The successful applicant must then apply to the Revenue Commissioners for a licence. This is the standard procedure for the granting of new retail licences under the Licensing Acts. A licence issued under this legislation will permit the sale of intoxicating liquor produced on the premises for consumption on or off the premises to persons who have completed a guided tour. Arising from an opposition Report Stage amendment that was carried in the Dail, the licence will also allow for the sale of intoxicating liquor for consumption off the premises to persons who have not completed a guided tour. The licence will authorise such sales between 10.00 am and 7.00 pm on every day of the year except Christmas Day.
The remaining provisions in section 1 are standard provisions in the Licensing Acts. Subsection (3) provides that a licence issued under the Bill will expire on 30 September each year and may be renewed, while subsection (4) provide for the renewal of the licence by the Revenue Commissioners. Under 1986 legislation, intoxicating liquor licences are renewed automatically by the Revenue Commissioners on payment of the appropriate excise duty unless an objection to renewal has been lodged with the District Court on the basis that the premises concerned have not been operated in a peaceable and orderly manner during the preceding year. Subsection (7) provides for the duty to be paid in respect of a licence issued under this section; subsection (8) contains the standard tax clearance provision, while subsections (9) and (10) provide for offences for breaches of licence conditions. Finally, subsection (11) sets out definitions for the purposes of the Bill, including a definition of “guided tour”. The essential features of the definition of guided tour are as follows:
– The tour must include an explanation of, or information on, the process whereby the intoxicating liquor is manufactured; it does not necessarily require a physical inspection of parts of premises that may present a risk to the health or safety of individuals;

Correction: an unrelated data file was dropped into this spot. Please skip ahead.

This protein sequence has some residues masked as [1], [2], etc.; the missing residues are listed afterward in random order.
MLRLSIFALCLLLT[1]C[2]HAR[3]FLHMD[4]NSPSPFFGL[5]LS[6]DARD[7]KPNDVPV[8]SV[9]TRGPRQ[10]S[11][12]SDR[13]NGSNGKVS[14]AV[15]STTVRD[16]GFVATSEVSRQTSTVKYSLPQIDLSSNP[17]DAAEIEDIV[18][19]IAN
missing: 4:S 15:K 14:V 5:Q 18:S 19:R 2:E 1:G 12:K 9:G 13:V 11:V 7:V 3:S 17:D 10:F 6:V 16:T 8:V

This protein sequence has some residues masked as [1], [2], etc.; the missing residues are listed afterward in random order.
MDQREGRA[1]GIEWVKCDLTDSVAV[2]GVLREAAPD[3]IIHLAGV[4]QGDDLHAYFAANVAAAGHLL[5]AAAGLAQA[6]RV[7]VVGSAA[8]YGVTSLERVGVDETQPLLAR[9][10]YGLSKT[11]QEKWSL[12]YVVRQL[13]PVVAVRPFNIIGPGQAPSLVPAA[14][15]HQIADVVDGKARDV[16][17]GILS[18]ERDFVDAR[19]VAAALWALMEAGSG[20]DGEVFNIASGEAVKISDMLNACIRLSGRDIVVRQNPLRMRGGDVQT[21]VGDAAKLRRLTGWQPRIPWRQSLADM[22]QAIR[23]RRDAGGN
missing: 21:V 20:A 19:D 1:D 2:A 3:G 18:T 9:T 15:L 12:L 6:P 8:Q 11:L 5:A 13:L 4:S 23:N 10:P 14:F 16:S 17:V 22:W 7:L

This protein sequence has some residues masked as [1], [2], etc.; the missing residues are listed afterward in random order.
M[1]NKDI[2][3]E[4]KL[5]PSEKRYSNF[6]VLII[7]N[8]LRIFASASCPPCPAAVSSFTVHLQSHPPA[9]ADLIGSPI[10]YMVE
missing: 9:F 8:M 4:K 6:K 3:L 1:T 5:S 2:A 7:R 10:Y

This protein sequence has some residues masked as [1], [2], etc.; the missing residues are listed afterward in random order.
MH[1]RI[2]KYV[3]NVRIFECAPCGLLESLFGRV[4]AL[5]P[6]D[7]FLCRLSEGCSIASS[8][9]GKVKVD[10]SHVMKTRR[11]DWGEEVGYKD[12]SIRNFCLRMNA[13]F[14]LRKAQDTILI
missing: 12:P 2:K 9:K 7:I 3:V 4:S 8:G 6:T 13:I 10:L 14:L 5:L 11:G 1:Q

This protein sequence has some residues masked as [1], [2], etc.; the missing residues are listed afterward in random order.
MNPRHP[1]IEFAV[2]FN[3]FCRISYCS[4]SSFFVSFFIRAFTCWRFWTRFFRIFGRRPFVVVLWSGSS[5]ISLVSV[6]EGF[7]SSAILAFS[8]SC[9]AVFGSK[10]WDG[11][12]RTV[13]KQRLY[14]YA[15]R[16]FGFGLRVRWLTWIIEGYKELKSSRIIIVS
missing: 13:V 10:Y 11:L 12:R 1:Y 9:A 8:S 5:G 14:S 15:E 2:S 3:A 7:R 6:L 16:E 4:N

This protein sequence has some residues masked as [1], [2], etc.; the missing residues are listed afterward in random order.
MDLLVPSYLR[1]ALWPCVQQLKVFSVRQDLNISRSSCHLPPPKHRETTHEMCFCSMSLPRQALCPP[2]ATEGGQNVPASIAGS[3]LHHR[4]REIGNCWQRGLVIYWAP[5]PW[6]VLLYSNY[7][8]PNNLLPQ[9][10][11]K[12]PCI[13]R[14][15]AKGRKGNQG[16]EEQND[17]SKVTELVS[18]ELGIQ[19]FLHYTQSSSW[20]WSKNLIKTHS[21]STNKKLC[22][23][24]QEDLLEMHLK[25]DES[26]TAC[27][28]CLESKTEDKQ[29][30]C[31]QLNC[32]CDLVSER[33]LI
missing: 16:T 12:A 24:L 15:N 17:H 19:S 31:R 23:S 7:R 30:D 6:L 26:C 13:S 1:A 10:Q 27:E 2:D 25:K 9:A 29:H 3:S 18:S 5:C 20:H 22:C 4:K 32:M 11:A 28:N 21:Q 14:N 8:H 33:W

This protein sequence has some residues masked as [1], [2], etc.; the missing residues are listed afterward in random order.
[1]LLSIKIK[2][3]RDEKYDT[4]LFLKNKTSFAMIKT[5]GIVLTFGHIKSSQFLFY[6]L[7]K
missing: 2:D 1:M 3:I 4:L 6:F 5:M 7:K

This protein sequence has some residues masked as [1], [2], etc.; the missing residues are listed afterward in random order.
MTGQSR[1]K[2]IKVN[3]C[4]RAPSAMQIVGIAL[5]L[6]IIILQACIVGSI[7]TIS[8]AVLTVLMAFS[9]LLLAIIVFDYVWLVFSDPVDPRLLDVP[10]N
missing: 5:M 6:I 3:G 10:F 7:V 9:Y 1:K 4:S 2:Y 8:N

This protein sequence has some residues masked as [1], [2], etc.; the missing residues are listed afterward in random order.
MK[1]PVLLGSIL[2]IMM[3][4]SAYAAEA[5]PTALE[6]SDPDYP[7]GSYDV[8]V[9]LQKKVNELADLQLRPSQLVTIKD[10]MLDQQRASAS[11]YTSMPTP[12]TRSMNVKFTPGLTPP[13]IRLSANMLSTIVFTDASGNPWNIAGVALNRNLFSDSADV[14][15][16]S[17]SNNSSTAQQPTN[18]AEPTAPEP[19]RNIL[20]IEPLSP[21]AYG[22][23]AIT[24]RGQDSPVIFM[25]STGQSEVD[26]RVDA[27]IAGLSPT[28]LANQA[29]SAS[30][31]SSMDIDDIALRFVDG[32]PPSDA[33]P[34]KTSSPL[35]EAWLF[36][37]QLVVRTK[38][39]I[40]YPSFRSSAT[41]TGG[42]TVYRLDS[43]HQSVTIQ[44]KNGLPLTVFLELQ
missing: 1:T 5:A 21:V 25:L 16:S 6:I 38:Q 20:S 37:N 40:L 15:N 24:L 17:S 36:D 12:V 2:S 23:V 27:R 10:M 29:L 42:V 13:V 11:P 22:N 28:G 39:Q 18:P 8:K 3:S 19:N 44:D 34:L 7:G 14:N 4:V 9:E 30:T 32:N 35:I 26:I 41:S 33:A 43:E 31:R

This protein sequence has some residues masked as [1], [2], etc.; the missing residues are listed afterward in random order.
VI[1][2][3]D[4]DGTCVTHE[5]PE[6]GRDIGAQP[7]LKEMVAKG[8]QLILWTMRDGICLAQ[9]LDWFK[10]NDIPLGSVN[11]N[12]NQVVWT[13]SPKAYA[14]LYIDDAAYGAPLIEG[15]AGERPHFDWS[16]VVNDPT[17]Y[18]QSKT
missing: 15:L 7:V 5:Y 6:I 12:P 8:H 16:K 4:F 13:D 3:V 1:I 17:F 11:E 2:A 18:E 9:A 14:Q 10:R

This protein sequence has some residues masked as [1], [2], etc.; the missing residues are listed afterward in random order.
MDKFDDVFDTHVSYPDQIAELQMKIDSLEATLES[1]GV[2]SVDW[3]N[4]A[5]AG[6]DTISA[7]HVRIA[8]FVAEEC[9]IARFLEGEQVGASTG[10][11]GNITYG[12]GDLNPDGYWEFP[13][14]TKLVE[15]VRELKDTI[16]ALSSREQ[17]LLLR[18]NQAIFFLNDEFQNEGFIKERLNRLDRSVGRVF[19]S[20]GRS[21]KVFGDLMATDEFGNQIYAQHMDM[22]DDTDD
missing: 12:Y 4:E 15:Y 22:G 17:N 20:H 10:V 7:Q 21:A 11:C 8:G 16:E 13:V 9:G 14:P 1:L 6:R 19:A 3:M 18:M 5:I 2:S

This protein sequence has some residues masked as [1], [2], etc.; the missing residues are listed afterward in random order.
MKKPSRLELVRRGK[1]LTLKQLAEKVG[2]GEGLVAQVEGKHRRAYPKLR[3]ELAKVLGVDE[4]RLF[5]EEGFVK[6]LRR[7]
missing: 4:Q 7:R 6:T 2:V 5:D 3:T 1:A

– The tour may be led by a guide, or be self-guided;
– A ticket must be issued to participants in the tour, irrespective of whether or not an entrance fee is charged.
Inclusion of this definition will assist licence holders by clarifying the essential requirements of a guided tour and will enhance legal certainty for them. The purpose of section 2 is to prevent premises that obtain a licence under this legislation from benefiting from general exemption orders, special exemption orders and occasional licences. These limitations formed part of Deputy Kelly’s original Bill and are intended to limit the risks of abuses.
Section 3 contains technical amendments to the Licensing (Ireland) Act 1833. Section 4 amends the Taxes Consolidation Act 1997 and has been requested by the Revenue Commissioners in order to ensure tax compliance on the part of applicants for licences. Finally, section 5 is a standard provision in relation the short title, commencement and collective citation of the Act. The Revenue Commissioners have advised that once the Bill is enacted they will put the relevant IT and administration requirements in place for the processing of applications and collection of the excise duty in respect of the licences. It will not be possible to commence the Bill until these measures are in place.
Before concluding, I want to refer briefly to the subject-matter of the two Committee Stage amendments that I have tabled with Government approval. As I mentioned, opposition amendments were carried in the Dail which will permit off sales to persons who have not participated in a guided tour of the premises. This represents is a clear departure from the original purpose of the Bill, and broadens its scope.
I want to stress that the Committee Stage amendments that I am proposing, and which we will discuss shortly, are not intended to reverse the off sales option, but to address difficulties with the amended text that have been identified by the Attorney General’s Office. Unless these difficulties are addressed now, implementation of the Bill’s provisions may encounter difficulties.
In the meantime, I commend the Bill to the House.